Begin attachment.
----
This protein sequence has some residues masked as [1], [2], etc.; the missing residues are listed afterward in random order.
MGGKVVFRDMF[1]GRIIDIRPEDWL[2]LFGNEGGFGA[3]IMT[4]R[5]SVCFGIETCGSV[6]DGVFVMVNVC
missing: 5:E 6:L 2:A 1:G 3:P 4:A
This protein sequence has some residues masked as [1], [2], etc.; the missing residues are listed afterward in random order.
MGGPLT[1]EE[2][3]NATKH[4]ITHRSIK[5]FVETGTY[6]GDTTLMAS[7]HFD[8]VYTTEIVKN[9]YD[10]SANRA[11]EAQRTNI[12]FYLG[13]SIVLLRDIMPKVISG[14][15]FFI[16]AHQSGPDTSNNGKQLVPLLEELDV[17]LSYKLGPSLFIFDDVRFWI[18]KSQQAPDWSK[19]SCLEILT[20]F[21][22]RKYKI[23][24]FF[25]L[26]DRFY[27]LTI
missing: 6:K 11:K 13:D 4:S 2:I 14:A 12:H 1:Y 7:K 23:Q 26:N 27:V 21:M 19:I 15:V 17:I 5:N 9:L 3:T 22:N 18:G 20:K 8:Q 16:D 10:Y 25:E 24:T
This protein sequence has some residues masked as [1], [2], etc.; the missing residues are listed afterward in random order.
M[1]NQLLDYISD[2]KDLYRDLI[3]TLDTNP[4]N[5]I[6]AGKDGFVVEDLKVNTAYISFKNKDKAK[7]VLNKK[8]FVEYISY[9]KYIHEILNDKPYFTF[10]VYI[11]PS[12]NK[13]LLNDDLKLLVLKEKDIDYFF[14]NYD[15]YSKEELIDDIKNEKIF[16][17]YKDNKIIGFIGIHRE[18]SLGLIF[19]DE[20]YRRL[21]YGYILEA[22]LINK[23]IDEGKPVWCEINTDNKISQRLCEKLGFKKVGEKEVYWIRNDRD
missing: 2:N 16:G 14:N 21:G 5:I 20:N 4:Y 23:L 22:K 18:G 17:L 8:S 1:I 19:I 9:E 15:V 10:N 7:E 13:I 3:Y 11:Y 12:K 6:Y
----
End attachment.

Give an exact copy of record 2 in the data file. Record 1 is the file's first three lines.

This protein sequence has some residues masked as [1], [2], etc.; the missing residues are listed afterward in random order.
MGGPLT[1]EE[2][3]NATKH[4]ITHRSIK[5]FVETGTY[6]GDTTLMAS[7]HFD[8]VYTTEIVKN[9]YD[10]SANRA[11]EAQRTNI[12]FYLG[13]SIVLLRDIMPKVISG[14][15]FFI[16]AHQSGPDTSNNGKQLVPLLEELDV[17]LSYKLGPSLFIFDDVRFWI[18]KSQQAPDWSK[19]SCLEILT[20]F[21][22]RKYKI[23][24]FF[25]L[26]DRFY[27]LTI
missing: 6:K 11:K 13:D 4:S 2:I 14:A 12:H 1:Y 7:K 23:Q 26:N 27:V 21:M 19:I 15:V 17:I 5:N 9:L 3:T 22:N 18:G 20:K 8:Q 16:D 10:Y 25:E 24:T